Configuration of hearing loss was classified according to the European Working Group on Genetics of Hearing Impairment.21 Audiometric configurations were defined as midfrequency U-shaped, 15-dB or more difference between the poorest thresholds in the midfrequencies and those at higher frequencies; low-frequency ascending, 15-dB or more from the poorer thresholds to the higher frequencies; flat, less than 15-dB difference between 250 and 8000 Hz; high frequency, 15-dB or more difference between the mean thresholds at 500 and 1000 Hz and the mean thresholds at 4000 and 8000 Hz. High-frequency hearing loss was further described as either gently or steeply sloping.21 Tympanometric results were categorized according to standardized values for static compliance and tympanometric peak pressure.25- 27
χ2 Analysis was used to assess a possible correlation between a history of otitis media and sensorineural hearing loss. A positive history of otitis media was categorized as either more than 6, 12, or 20 lifetime episodes. The presence of sensorineural hearing loss was defined as 2 or more thresholds in 1 or both ears above the 95th percentile value (for 500, 1000, 2000, or 4000 Hz) or the 90th percentile value for 8000 Hz.23,24
Cross-sectional analysis of hearing loss progression was carried out in a similar manner to that of Kunst et al.28 Fiftieth percentile thresholds were subtracted from observed thresholds and plotted vs age to determine the degree of progression relative to that in a normal population. Fiftieth percentile thresholds for 500 Hz to 4000 Hz were obtained from Morrell et al23 and 50th percentile thresholds for 250, 6000, and 8000 Hz were derived from International Organization for Standardization 1990 standards.24 Linear regression analysis was performed on all normally distributed adjusted threshold data (see "Clinical Data Analysis" subsection herein). Slopes of the regression lines were calculated to determine the rate of progression of hearing loss and were compared with those calculated for the uniformly otologically screened population.23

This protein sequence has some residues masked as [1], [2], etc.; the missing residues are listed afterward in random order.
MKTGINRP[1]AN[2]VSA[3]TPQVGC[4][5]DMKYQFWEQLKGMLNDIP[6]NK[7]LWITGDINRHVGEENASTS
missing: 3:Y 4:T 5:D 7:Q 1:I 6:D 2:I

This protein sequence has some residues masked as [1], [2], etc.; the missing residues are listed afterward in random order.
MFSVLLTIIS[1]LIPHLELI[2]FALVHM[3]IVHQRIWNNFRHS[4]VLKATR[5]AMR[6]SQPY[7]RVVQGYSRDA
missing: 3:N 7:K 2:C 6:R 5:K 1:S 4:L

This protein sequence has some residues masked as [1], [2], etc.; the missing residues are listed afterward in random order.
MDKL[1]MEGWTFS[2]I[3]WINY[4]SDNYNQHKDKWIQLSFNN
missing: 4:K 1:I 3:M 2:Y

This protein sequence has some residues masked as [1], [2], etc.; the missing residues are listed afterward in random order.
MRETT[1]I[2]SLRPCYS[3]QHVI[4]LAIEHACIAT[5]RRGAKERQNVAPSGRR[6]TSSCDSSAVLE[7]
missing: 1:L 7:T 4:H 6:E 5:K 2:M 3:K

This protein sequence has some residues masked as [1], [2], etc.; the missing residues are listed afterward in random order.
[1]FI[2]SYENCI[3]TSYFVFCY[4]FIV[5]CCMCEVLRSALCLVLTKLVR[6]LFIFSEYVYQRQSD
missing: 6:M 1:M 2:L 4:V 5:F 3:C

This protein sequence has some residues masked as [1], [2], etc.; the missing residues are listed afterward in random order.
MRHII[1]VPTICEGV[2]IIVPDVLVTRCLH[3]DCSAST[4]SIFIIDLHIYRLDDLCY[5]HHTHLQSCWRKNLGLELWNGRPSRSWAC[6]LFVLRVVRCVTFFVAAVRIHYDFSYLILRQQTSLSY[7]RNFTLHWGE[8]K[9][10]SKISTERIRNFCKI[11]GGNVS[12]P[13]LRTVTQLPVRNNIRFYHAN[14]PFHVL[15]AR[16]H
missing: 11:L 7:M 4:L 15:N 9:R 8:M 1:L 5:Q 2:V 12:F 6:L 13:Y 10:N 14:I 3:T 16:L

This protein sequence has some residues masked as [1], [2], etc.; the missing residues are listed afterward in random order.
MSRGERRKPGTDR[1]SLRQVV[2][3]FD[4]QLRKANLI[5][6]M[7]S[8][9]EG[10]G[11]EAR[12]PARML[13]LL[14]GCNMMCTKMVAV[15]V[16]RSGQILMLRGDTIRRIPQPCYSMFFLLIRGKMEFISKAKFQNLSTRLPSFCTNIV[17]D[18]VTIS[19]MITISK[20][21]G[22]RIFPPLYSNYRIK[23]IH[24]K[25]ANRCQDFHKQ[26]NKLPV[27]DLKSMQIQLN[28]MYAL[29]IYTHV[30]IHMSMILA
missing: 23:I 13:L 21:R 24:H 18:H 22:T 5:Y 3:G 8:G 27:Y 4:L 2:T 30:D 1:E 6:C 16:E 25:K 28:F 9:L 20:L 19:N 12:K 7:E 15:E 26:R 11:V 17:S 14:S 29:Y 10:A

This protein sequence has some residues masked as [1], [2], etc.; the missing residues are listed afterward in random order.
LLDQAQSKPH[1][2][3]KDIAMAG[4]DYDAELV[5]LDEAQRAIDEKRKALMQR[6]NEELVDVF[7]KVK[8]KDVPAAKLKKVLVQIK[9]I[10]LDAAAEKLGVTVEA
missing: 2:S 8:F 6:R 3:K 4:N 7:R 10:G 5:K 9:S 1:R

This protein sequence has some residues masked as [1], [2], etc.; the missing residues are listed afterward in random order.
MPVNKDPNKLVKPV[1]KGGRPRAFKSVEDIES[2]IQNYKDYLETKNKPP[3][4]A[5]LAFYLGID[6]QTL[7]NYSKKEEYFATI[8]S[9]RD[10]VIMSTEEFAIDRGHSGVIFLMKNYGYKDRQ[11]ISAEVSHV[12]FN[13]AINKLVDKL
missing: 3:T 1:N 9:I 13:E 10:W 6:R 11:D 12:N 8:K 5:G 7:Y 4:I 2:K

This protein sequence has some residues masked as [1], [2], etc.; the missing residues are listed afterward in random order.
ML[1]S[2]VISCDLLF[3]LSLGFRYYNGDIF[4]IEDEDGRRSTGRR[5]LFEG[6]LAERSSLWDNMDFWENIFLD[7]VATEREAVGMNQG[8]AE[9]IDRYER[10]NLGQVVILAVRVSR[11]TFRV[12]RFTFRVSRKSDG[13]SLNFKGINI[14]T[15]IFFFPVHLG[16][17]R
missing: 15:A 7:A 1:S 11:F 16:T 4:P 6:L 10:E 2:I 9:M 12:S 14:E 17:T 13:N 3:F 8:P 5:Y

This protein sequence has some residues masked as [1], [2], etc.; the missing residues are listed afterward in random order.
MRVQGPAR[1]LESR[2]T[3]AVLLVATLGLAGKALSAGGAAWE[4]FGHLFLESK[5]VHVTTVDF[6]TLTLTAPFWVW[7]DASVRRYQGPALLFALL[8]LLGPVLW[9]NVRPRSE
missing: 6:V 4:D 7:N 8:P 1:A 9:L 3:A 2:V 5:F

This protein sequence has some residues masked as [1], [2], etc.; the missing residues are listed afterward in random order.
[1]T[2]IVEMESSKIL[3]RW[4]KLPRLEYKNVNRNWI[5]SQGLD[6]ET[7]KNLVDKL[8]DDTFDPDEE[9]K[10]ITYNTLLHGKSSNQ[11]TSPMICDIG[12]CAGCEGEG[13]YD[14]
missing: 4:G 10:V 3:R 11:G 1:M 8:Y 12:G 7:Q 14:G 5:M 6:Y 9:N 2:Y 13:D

Serial audiograms were available for 8 subjects and were analyzed for linear hearing loss progression according to the European Working Group on Genetics of Hearing Impairment21: progression was defined as a deterioration of 15 dB or more in the PTA or in 2 or more frequencies within a 10-year period.
Pure-tone averages for the subjects with Stickler syndrome were compared with those for affected individuals of a previously described Marshall syndrome kindred16 and 5 affected members of a previously unreported kindred that was ascertained as part of our study. The Shapiro-Wilk test for normality was performed on both PTA distributions, and a t test was performed to determine if a statistically significant difference existed between the 2 distributions. Parametric and nonparametric statistical analyses were performed using JMP software (SAS Institute Inc, Cary, NC).
Table 1 gives the mean PTAs and air conduction thresholds and their corresponding SDs vs the age of the affected subjects. Two study subjects were infants whose hearing was evaluated by sound field audiometry and, therefore, their data could not be included in Table 1. Table 1 indicates that the mean hearing thresholds are in the normal to mild range in the frequencies critical for speech (500, 1000, and 2000 Hz). Mean thresholds increased with age and ranged from mild to severe in the higher frequencies.